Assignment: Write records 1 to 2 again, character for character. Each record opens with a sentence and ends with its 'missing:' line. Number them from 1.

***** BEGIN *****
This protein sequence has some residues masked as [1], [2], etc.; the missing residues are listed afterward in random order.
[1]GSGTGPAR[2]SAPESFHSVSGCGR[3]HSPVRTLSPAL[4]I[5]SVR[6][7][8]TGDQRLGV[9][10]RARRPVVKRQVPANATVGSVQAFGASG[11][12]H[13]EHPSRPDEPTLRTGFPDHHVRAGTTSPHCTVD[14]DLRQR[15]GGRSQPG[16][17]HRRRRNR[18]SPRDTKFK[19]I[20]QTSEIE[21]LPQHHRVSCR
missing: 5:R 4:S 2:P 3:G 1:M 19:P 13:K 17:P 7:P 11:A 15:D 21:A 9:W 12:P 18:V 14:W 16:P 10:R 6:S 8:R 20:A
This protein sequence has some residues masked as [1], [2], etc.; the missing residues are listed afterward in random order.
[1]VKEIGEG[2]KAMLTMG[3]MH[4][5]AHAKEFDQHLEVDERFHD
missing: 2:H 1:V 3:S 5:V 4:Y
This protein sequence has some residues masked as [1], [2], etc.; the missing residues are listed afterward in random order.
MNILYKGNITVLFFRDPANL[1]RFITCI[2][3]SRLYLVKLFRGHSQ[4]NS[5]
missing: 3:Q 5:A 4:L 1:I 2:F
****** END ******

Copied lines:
This protein sequence has some residues masked as [1], [2], etc.; the missing residues are listed afterward in random order.
[1]GSGTGPAR[2]SAPESFHSVSGCGR[3]HSPVRTLSPAL[4]I[5]SVR[6][7][8]TGDQRLGV[9][10]RARRPVVKRQVPANATVGSVQAFGASG[11][12]H[13]EHPSRPDEPTLRTGFPDHHVRAGTTSPHCTVD[14]DLRQR[15]GGRSQPG[16][17]HRRRRNR[18]SPRDTKFK[19]I[20]QTSEIE[21]LPQHHRVSCR
missing: 5:R 4:S 2:P 3:G 1:M 19:P 13:K 17:P 7:P 11:A 15:D 21:A 9:W 12:P 18:V 14:W 16:P 10:R 6:S 8:R 20:A
This protein sequence has some residues masked as [1], [2], etc.; the missing residues are listed afterward in random order.
[1]VKEIGEG[2]KAMLTMG[3]MH[4][5]AHAKEFDQHLEVDERFHD
missing: 2:H 1:V 3:S 5:V 4:Y